Hacking the Earthship: In Search of an Earth-Shelter that Works for EveryBody by Rachel Preston Prinz
>> Monday, April 20, 2015
THE NEW GENERATION OF EARTHSHIP ENTHUSIASTS:
• Does not want to cart questionable building materials long distances and call it “green”.
• Wants to build locally and naturally… and they want to build it themselves.
• Wants their buildings to be cool in summer, warm in winter, the humidity to be predictable and regular; and they want to minimize pests and allergens.
• Wants to be able to get a permit and insurance, and resell their homes if they want to; or pass them on if they can.
• They want a smaller home that is “just right”… for their budget, time, ability, energy use, and maintenance.
• They want to make their home easy to manage, maintain, and get around in, even if they are in a walker or wheelchair.
• They want their home to feel like it is made from and relating to the earth: in views, in light, in fresh air, in the ability to grow food, and in a beautiful landscape that supports the home.
Finding the balance between all these desires is a delicate and lengthy process of discernment, study, and goal-setting. That is what this book aims to help you do.
Chapter 1 THE EARTHSHIP REALITY PROJECT discusses the issues and resolutions of the design.
Chapter 2 THE SCIENCE: ACADEMIC RESEARCH AND TIRE OFF-GASSING reviews academic and scientific research.
Chapter 3 A WAY FORWARD discusses financing and insurance, minimizing waste, managing the complexities of the build, visioning, and Code requirements.
Chapter 4 THE BUILDING’S CONTEXT AND SITE addresses the site and landscape.
Chapter 5 DESIGNING FOR THERMAL COMFORT addresses natural, mechanical, and design options for improving thermal performance. Topics covered include passive solar design; thermal mass versus insulation; earth-coupling versus earth-sheltering; thermal and moisture protection; and natural ventilation.
Chapter 6 THE STRUCTURAL SYSTEM addresses the ways we can form the building’s structure.
Chapter 7 THE ENCLOSURE SYSTEM outlines the construction of the building’s envelope or skin. We discuss traditional earthship building blocks like tire, glass, and can walls, as well as alternative systems like adobe, cob, rammed earth, earthbags, wood block concrete forms, timber frame, log, cordwood, and strawbale buildings. We also cover various roofing options as well as doors and windows.
Chapter 8 ROOMS, SPACES, COLORS, & TEXTURES discusses how we can create a home we love.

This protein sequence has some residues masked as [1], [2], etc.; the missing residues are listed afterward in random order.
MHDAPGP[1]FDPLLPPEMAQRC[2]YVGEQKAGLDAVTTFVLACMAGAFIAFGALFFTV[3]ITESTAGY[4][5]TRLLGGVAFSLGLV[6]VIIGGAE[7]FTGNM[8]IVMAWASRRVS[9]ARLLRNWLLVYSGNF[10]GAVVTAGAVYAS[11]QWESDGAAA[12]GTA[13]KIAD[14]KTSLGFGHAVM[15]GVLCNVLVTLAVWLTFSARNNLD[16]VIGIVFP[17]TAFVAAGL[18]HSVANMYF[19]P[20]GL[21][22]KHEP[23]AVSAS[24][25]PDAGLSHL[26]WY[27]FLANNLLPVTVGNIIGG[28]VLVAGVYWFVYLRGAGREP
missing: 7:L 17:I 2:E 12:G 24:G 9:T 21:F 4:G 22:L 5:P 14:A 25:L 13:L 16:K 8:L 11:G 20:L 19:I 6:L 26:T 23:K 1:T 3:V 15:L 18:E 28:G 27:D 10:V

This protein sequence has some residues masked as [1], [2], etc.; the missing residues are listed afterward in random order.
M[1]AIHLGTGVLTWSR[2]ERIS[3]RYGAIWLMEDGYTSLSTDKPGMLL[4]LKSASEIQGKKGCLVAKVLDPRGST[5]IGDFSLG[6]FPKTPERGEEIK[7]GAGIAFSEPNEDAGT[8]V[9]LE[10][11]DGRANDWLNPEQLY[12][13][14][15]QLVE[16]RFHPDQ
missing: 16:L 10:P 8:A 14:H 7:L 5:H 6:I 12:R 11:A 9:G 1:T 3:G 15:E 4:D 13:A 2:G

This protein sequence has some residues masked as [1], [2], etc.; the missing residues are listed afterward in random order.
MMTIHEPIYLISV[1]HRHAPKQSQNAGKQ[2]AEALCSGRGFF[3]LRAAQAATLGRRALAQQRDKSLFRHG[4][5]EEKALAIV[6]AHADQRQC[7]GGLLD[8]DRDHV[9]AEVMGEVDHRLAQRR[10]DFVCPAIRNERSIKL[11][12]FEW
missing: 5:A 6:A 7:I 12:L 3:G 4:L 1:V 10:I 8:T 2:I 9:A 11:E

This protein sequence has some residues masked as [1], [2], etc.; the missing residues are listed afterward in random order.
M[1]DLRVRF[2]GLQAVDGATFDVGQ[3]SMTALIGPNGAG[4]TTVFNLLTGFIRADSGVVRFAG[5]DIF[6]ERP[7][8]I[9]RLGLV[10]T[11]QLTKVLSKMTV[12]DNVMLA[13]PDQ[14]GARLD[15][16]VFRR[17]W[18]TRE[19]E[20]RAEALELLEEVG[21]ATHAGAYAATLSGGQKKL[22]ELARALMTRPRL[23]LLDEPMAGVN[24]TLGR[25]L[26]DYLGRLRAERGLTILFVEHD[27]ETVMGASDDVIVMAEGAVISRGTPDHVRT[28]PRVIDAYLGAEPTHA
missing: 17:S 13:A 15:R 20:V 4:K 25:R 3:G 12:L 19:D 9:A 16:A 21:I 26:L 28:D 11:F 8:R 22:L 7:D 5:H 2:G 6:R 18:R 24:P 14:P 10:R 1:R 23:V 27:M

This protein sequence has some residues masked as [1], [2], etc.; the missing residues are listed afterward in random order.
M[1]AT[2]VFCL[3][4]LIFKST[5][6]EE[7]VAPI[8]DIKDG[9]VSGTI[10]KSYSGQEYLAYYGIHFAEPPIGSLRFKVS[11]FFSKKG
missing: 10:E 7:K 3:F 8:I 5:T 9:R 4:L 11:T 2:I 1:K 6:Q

Chapter 9 MECHANICAL SYSTEMS outlines basic mechanical, electrical, and plumbing considerations, especially on-grid systems since those are what make an Earthship most affordable.
Chapter 10 IMBUING SPACE WITH SPIRIT - “The WooWoo Chapter” addresses psychological and spiritual aspects of design and covers topics including psychology of space and color, locating power spots, astrologically-correct timing, and Feng Shui and Vaastu.
Chapter 11 CONCLUSION: A NEW SET OF EARTH-SHELTER BUILDING CRITERIA
Chapter 12 OVERWHELMED? NEED HELP? discusses some helpful tips if you hire an architect or residential designer .
The APPENDICES offer resources and worksheets.
Portions of the proceeds will go to our non-profit architectural education programs ARCHITECTURE FOR EVERYBODY and BUILT FOR LIFE.
Contributors include: Debra Bailey, Carrie Christopher, Michael Curry, Richard Flatau, Sigi Koko, Shannon Colvin Matteson, Chiara Riccardi, Maggie Schlarb, Steve Scott, Craig Schreiber, Asha Stout, & Pratik Zaveri
Rachel Preston Prinz is an architecturally-trained American designer, preservationist, documentary filmmaker, and artist working in sustainability and architectural engagement. She graduated with a Masters of Architecture and Certificate in Preservation from Texas A&M in 1998. After working in traditional architectural firms for more than 10 years, Rachel started Archinia in 2007 so that she could live her dream of promoting the craft of architecture and the Genius Loci, or Spirit of Place, especially pertaining to U.S. Southern, Mountain, and Southwest indigenous, vernacular, and modern design.
Rachel has served as a preservation commissioner in Taos, as the host of the UNM-Taos Sustainability Institute, and as co-host of TEDxABQWomen. She has won the Echoing Green Work on Purpose challenge and has been named a Green Guardian. Rachel has given multiple TEDx and Pecha Kucha talks on modern applications of vernacular design and critical regionalism, landscape preservation, pattern languages, and photography and Epicureanism. She has given more than 40 presentations, tours, and lectures and written nearly 70 articles integrating archaeology, architecture, place, culture, and emerging trends in sustainability.
Rachel's work has been featured on HGTV’s “You Live in WHAT?”, NMPBS’ “Colores!”, “Home made” on Canadian PBS, and she’s been a featured guest on radio and television, including CBS Radio Women’s Media Center live with Robin Morgan, Women’s Focus, New Mexico PBS, PBS, CBS, Good Morning Vail, and KUNM. An emerging leader in the field of sustainability, Rachel’s been written about in Prime Your Mind For Confidence; Bermuda Quest; The Girls Guide To Swagger; and Accessing Intuition: Stories from Architects and Designers.
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